“Michele Bachmann is not retiring because she thinks her Tea Party views are out of touch. She’s retiring because she’s under investigation,” said Representative Steve Israel of New York, who heads the Democratic Congressional Campaign Committee. “What really concerns me now is the competition that will emerge in the House G.O.P. to fill her shoes. That competition is going to pull House Republicans even further to the right of where they are now.”

Yeah, I'm not sure how much farther right than Bachmann the Minnesota GOP can go. Her special brand of bat-shit-crazy simply defies the abilities of mere mortal politicians to recreate.

Bachmann will no doubt land on her feet, thanks to the right-wing sound machine that has gotten Sarah Palin and Newt Gingrich lucrative speaking careers. I'm going to miss seeing Bachmann's smiling face on the Daily Show, though.

Update: The Onion has the truthy story:

Saying that it’s the Lord’s will, Minnesota Rep. Michele Bachmann announced on her website Wednesday that she has decided not to seek reelection in 2014 because God wants her to earn millions of dollars working for a high-powered lobbying firm.

It sounds like it might be a true story, doesn't it?

All 45 GOP Senators lie to the Supreme Court

This morning, the Senate Republican caucus, representing a minority of the U.S. Senate, a minority of the States, and a minority of the American people, sent a brief to the U.S. Supreme Court arguing that the President is thwarting the will of the people:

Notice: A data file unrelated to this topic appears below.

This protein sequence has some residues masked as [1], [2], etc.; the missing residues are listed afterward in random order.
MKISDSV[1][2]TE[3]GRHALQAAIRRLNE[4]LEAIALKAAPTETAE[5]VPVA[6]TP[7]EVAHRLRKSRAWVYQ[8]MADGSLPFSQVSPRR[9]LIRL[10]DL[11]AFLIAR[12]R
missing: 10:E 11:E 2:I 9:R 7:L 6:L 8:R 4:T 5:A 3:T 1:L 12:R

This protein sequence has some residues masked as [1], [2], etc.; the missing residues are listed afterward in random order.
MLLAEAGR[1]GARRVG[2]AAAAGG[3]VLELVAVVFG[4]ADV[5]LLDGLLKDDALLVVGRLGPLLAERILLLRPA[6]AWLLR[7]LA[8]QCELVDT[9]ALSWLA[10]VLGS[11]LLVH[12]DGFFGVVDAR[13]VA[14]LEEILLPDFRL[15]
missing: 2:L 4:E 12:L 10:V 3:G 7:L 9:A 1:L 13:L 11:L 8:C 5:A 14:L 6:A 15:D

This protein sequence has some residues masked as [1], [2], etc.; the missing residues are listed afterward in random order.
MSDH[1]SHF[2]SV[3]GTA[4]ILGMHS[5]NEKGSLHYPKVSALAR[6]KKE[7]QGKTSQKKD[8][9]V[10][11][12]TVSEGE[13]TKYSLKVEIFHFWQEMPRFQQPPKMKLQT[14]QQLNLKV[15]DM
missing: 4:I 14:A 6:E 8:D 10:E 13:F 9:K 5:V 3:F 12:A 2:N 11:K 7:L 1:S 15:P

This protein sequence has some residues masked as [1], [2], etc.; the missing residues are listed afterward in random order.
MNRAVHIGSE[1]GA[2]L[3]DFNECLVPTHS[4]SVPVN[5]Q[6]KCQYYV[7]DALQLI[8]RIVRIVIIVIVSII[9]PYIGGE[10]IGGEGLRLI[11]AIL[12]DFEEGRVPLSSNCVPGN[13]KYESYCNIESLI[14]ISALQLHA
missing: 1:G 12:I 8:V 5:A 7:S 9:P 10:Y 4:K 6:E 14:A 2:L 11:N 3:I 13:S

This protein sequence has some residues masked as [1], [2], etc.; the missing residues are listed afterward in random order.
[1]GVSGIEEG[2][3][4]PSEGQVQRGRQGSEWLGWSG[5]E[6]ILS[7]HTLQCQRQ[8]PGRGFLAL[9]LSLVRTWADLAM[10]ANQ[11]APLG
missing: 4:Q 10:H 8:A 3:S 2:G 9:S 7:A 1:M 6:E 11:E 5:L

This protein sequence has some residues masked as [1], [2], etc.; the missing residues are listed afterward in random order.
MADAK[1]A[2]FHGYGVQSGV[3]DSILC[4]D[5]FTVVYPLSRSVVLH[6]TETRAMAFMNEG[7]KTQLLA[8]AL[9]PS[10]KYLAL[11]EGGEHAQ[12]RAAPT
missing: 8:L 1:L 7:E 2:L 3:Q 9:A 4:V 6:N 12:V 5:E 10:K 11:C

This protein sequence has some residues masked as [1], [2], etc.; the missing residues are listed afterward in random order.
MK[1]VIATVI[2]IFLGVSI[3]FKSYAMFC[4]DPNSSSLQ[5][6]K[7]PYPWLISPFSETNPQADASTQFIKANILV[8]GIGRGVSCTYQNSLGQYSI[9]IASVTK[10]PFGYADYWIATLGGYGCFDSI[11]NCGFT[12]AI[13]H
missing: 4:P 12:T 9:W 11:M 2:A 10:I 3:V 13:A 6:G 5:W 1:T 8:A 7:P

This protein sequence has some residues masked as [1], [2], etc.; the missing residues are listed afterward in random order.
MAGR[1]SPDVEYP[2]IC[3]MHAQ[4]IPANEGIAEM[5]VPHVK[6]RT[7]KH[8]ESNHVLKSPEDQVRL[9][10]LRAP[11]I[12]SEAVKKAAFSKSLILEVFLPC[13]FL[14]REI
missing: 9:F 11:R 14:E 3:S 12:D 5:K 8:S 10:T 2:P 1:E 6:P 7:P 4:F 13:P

All 45 Republican senators co-signed an amicus brief filed Tuesday calling on the Supreme Court to curtail the President’s power to temporarily appoint nominees without the Senate’s approval.

“[R]ecess appointments have become a means to sidestep Senate confirmation,” the brief declared. “In any case, the President himself has made clear that he will resort to recess appointments, and indeed has done so, precisely to circumvent perceived Senate opposition.”

Presidents of both parties have used the recess-appointment power to fill vacancies. But it has taken on a new meaning under Obama, because Republicans have sought to neuter agencies whose functions they oppose — such as the NLRB and Consumer Financial Protection Bureau — by seeking to filibuster all nominees to run them. The White House says the power is both constitutional and necessary to avoid a “significant disruption” in executive governance.

In other words, since the President used one of his Article 2 powers to circumvent the methods of thwarting the will of the American people Senate Republicans have tried so far, the Republicans are asking the branch of government they do control to step in. Because, hey, when you're a nihilist, do-nothing, know-nothing party, you have to stop at nothing to achieve nothing.

Monday already?

I didn't do anything of value of the weekend except continuing to read Before the Deluge. It's making me wonder what would have to happen in the U.S. to have such a stunning collapse of civilization. So the book not only makes me pause every few paragraphs to really absorb what I'm reading, but also I keep going off to Wikipedia to get maps and context.

It's taken me years to figure out that I breathe mentally. Inhaling means reading and watching movies; exhaling means writing and coding. (No idea how photography fits in, though.) Right now I'm inhaling; more specifically, catching my breath after spending four weeks figuring out how to integrate one of our applications with SalesForce.

For my next gasp: the Star Trek: Into Darkness matinee.

Tottenham Court WTF?

While looking up a map of the Tottenham Court Road area of London just now, I saw...something:

Do you see it, just north of the British Museum in the northern corner of Russell Square? Look closely, or click for a full-size capture:

Looks like an A320, doesn't it? Can't tell whose. I just hope that it's as high up as I think it is.